Savings funds (Figure 3) are set up to convert exporting revenues of natural resources, minerals. By doing so, they also balance of intergenerational differences in the country (e.g., UAE-Abu Dhabi, Libya, Russia). Their investment mandate emphasizes high risk-return profile, thereby, allocating high portfolio shares to equities and other investments. (Al-Hassan, Papaioannou, Skancke, & Chih Sung, November 2013)

Development funds (Figure 3) are established to finance infrastructural investments, socio-economic projects, and support industrial policies in the country (e.g, UAE-Abu Dhabi, Iran, Malaysia, Mongolia (Table 1)).

Pension funds (Figure 3) are set up to meet identifies outflows hereinafter with respect to pension-related contingent-type liabilities on the government’s balance sheet (e.g., Australia, Ireland, and New Zealand). (Al-Hassan, Papaioannou, Skancke, & Chih Sung, November 2013)

Reserve investment funds (Figure 3) are established in order to manage surpluses of foreign exchange reserves. To get high revenue from their own investments, they invest in risky and high-yield instruments -equities- like stocks, etc. When there is a necessary, these kind of SWFs can be used for supporting foreign Exchange policies of the government possessing SWF (e.g., China, South Korea, Singapore)

Figure 3. Characteristics of SWFs

Source: (International Monetary Fund, April 2012)

Table 1. Selected Sovereign Wealth Funds

Fund Name

Country

Fiscal Stabilization

Savings

Pension Review

Reserve Investment

Australian Future Fund

Australia

State Oil Fund

Azerbaijan

Future Generations Reserve Fund

Bahrain

Economic and Social Stabilization Fund

Chile

China Investment Corporation

China

Oil Stabilization Fund

Ireland

Kazakhstan National Fund*

Kazakhstan

Kuwait Investment Authority

Kuwait

Fiscal Stability Fund*

Mongolia

Government Pension Fund-Global

Norway

National Welfare Fund

Russia

Oil Stabilization Fund

Russia

Abu Dhabi Investment Authority

UAE

Source: (Al-Hassan, Papaioannou, Skancke, & Chih Sung, November 2013)

* SWFs also having development funds

Functions of Sovereign Wealth Funds

Table 2. Functions for Sovereign Wealth Funds

Function

Investment Objectives

Strategic Asset Allocation

Saving

Inter-generational equity, national endowment, meeting particular long-term liabilities or contingent liabilities (pensions)

Long term investment horizon, diversification with moderate to high risk tolerance, and low liquidity requirement in short-medium run

Precautionary

Stabilize spending in the face of short-term and medium-term volatility in resource income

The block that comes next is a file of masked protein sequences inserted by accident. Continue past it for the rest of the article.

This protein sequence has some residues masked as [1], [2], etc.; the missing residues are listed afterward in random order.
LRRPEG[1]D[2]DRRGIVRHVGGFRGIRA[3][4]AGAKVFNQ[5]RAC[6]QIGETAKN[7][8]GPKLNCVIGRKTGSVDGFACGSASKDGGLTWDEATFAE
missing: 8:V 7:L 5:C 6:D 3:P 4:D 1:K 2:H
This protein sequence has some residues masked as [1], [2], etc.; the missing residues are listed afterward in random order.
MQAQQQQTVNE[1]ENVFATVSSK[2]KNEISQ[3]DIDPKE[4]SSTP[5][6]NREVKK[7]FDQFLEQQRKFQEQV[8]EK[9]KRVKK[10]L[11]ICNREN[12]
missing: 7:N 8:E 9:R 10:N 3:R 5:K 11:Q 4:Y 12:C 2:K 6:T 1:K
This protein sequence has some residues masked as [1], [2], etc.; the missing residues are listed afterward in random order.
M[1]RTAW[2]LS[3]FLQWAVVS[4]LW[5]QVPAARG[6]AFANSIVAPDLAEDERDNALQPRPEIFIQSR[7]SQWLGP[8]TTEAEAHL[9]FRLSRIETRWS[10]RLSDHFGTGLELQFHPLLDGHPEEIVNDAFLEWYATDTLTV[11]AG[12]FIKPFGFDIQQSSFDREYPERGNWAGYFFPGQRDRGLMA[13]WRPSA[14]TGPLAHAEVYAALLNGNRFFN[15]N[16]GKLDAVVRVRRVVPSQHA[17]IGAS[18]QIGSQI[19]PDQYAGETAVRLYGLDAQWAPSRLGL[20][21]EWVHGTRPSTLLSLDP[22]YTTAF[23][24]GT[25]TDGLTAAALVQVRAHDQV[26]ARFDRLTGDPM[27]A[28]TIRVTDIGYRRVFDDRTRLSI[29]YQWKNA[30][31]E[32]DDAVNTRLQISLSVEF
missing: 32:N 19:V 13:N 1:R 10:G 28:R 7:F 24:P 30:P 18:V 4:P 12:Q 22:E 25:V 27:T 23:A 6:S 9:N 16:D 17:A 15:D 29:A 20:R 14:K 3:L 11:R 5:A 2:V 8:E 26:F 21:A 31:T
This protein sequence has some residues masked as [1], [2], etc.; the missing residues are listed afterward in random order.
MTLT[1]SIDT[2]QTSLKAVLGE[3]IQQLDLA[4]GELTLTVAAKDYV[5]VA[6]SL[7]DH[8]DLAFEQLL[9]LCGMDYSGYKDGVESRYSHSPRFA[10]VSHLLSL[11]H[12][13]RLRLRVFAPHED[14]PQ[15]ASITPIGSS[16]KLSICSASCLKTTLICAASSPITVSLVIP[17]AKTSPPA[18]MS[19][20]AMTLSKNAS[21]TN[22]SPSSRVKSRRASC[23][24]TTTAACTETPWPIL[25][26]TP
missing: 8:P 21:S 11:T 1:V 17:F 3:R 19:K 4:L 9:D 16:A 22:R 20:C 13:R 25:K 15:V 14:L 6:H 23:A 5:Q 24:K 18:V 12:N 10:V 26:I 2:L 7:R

Liquidity, safety (capital preservation), short to medium term investment horizon

Buffer

Hold committed funds to pace disbursements in line with absorptive capacity constraints

Safety (capital preservation), liquidity, short to medium term investment horizon

Source: (Gelb, Tordo, Halland, Arfaa, & Smith, February 2014)

Sources of Capital for Sovereign Wealth Funds

They are commonly funded by the transfer of foreign exchange assets that are invested long term, overseas. Generally, countries establishing SWFs possess natural resources like petroleum, natural gas, copper, diamond, phospate, etc. (Table 3) Besides, there are also other countries managing non-commodity SWFs getting funded by privatizations, saving funds, foreign exchange reserves, current-account surplus, etc. (Table 3)

Table 3. Resources of Sovereign Wealth Funds

Total value of funds (trillion dollars)

7,379.14

Funds funded by petroleum/natural gas (trillion dollars)

4,224.34

Non-commodity funds (trillion dollars)

3,154.80

Funds funded by petroleum/natural gas (percentage)

57,24

Non-commodity funds (percentage)

42,76

Source: (Sovereign Wealth Fund Institute, 2017)

Different Aims of Sovereign Wealth Funds

Sovereign wealth funds are established for different reasons and objectives. While SWFs funded by commodity exports provide their own countries stability in the economy when the economic troubles have showed themselves, SWFs financed by natural resource exports prefer maximizing returns on the export income and also keeping the national economy more reliance on one income resource. Within this direction, countries having SWFs imply that they have invested these all incomes for next generations of them. For instance, Venezuela’s National Development Fund was established by Hugo Chavez in 2005 in order to benefit and improve the social and economic conditions for Venezuelans, including financing in sectors such as education, healthcare and agriculture. (Preqin, June 2015) Accordingly, so as to reach their own aims, the funds belonging to the nation of any country are managed by qualified investment managers.

In the World, there are roughly 80 wealth funds in more than 40 countries. Norwegian Government Pension Fund-Global is on the top of the Sovereign Wealth Fund Ranking List (Table 4) with $ 922 billion as a commodity SWF financed by petroleum. Abu Dhabi Investment Authority in the United Arab Emirates, which is also financed by oil like Norway, is ranked at the second of the list with $ 828 billion. Besides that, China Investment Corporation, a non-commodity SWF ranked at the third, is managing 813 billion dollars.

Table 4. Sovereign Wealth Fund Ranking List

Country

SWF Name

Assets USD-Billion

Inception

Source (Origin)

Added

Added

Linaburg- Maduell Transparency Index (LMTI)

Democracy Index*

Freedom Ratings**

Norway

Government Pension Fund-Global

922.11

1990

Oil

10

9,93

1,0

UAE-Abu Dhabi

Abu Dhabi Investment Authority

828

1976

Oil

6

2,75

6,0

China

China Investment Corporation

813.8

2007

Non-Commodity

8

3,14

6,5

Kuwait

Kuwait Investment Authority

592

1953

Oil

6

3,85

5,0

Singapore

Government of Singapore Investment Corporation

350

1981

Non-Commodity

6

6,38

4,0

Qatar

Qatar Investment Authority

335

2005

Oil & Gas

5

3,18

5,5

China

National Social Security Fund

295

2000

Non-Commodity

5

3,14

6,5

Australia

Australian Future Fund

99.4

2006

Non-Commodity

10

9,01

1,0

Russia

National Welfare Fund

72.2

2008

Oil

5

3,24

6,5

Libya

Libyan Investment Authority

66

2006

Oil

1

2,25

6,5

Iran

National Development Fund of Iran

62

2011

Oil & Gas

5

2,34

6,0

US-Texas

Texas Permanent School Fund

37.7

1854

Oil & Others

10

7,98

1,0

Malaysia

Khazanah Nasional

34.9

1993

Non-Commodity

9

6,54

4,0

Canada

Alberta’s Heritage Fund

13.4

1976

Oil

9

9,15

1,0

Russia

Russian Direct Investment Fund

13

2011

Non-Commodity

n/a

3,24

6,5